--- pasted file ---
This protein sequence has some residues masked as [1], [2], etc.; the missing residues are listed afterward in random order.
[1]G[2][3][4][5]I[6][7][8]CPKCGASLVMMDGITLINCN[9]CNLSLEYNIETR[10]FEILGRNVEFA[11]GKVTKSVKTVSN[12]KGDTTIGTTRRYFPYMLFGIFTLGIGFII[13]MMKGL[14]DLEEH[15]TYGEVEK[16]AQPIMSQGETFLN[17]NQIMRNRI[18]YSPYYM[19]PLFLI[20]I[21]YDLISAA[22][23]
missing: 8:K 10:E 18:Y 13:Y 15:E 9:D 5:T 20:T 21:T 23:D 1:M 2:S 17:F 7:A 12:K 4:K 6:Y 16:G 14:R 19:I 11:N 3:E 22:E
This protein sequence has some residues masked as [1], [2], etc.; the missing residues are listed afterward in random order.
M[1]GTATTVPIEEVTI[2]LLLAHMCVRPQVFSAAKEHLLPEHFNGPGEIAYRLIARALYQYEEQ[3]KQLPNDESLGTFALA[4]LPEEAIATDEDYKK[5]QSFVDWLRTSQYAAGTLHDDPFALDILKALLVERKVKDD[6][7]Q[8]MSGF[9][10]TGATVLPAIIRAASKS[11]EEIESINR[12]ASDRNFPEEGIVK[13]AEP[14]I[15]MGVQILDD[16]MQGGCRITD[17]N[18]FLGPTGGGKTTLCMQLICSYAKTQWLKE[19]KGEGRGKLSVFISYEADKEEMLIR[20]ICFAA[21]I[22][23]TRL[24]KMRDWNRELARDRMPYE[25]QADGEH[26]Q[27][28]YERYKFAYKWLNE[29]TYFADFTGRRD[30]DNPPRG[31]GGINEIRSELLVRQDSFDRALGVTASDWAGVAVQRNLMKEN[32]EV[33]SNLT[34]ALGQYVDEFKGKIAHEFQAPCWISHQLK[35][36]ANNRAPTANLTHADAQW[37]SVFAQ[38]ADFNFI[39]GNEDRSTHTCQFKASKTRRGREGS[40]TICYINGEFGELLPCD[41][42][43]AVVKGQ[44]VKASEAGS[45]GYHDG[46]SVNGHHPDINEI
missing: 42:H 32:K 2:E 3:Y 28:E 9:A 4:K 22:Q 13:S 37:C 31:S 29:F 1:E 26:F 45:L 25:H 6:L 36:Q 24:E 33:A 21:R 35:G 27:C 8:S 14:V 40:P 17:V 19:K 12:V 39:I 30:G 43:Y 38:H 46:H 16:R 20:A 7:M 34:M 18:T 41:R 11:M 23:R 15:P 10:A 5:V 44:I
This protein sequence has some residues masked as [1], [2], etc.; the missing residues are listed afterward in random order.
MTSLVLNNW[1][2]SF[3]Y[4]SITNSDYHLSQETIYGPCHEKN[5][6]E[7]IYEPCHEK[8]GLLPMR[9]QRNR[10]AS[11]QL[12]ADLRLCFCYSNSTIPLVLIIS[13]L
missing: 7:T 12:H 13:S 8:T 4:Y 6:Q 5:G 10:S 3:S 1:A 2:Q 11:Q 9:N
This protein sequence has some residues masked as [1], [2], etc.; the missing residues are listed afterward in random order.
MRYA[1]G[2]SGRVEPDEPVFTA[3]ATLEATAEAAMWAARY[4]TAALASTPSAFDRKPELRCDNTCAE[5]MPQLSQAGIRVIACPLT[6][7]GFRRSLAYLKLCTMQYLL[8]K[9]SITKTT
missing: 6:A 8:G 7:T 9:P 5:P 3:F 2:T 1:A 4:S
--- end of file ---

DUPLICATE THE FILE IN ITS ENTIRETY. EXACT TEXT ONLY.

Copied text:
This protein sequence has some residues masked as [1], [2], etc.; the missing residues are listed afterward in random order.
[1]G[2][3][4][5]I[6][7][8]CPKCGASLVMMDGITLINCN[9]CNLSLEYNIETR[10]FEILGRNVEFA[11]GKVTKSVKTVSN[12]KGDTTIGTTRRYFPYMLFGIFTLGIGFII[13]MMKGL[14]DLEEH[15]TYGEVEK[16]AQPIMSQGETFLN[17]NQIMRNRI[18]YSPYYM[19]PLFLI[20]I[21]YDLISAA[22][23]
missing: 8:K 10:E 18:Y 13:Y 15:E 9:D 5:T 20:T 21:T 23:D 1:M 2:S 17:F 7:A 12:K 4:K 6:Y 16:G 14:R 19:I 11:N 3:E 22:E
This protein sequence has some residues masked as [1], [2], etc.; the missing residues are listed afterward in random order.
M[1]GTATTVPIEEVTI[2]LLLAHMCVRPQVFSAAKEHLLPEHFNGPGEIAYRLIARALYQYEEQ[3]KQLPNDESLGTFALA[4]LPEEAIATDEDYKK[5]QSFVDWLRTSQYAAGTLHDDPFALDILKALLVERKVKDD[6][7]Q[8]MSGF[9][10]TGATVLPAIIRAASKS[11]EEIESINR[12]ASDRNFPEEGIVK[13]AEP[14]I[15]MGVQILDD[16]MQGGCRITD[17]N[18]FLGPTGGGKTTLCMQLICSYAKTQWLKE[19]KGEGRGKLSVFISYEADKEEMLIR[20]ICFAA[21]I[22][23]TRL[24]KMRDWNRELARDRMPYE[25]QADGEH[26]Q[27][28]YERYKFAYKWLNE[29]TYFADFTGRRD[30]DNPPRG[31]GGINEIRSELLVRQDSFDRALGVTASDWAGVAVQRNLMKEN[32]EV[33]SNLT[34]ALGQYVDEFKGKIAHEFQAPCWISHQLK[35][36]ANNRAPTANLTHADAQW[37]SVFAQ[38]ADFNFI[39]GNEDRSTHTCQFKASKTRRGREGS[40]TICYINGEFGELLPCD[41][42][43]AVVKGQ[44]VKASEAGS[45]GYHDG[46]SVNGHHPDINEI
missing: 42:H 32:K 2:E 3:Y 28:E 9:A 4:K 22:Q 13:S 37:C 31:S 29:F 1:E 26:F 45:L 25:H 6:L 36:Q 24:E 33:A 21:R 35:G 27:C 8:S 14:V 40:P 17:V 19:K 12:V 39:I 30:G 43:Y 38:H 46:H 16:R 20:A 7:M 34:M 18:T 41:R 11:M 23:R 15:P 10:A 5:V 44:I
This protein sequence has some residues masked as [1], [2], etc.; the missing residues are listed afterward in random order.
MTSLVLNNW[1][2]SF[3]Y[4]SITNSDYHLSQETIYGPCHEKN[5][6]E[7]IYEPCHEK[8]GLLPMR[9]QRNR[10]AS[11]QL[12]ADLRLCFCYSNSTIPLVLIIS[13]L
missing: 7:T 12:H 13:S 8:T 4:Y 6:Q 5:G 10:S 3:S 1:A 2:Q 11:Q 9:N
This protein sequence has some residues masked as [1], [2], etc.; the missing residues are listed afterward in random order.
MRYA[1]G[2]SGRVEPDEPVFTA[3]ATLEATAEAAMWAARY[4]TAALASTPSAFDRKPELRCDNTCAE[5]MPQLSQAGIRVIACPLT[6][7]GFRRSLAYLKLCTMQYLL[8]K[9]SITKTT
missing: 6:A 8:G 7:T 9:P 5:P 3:F 2:T 1:A 4:S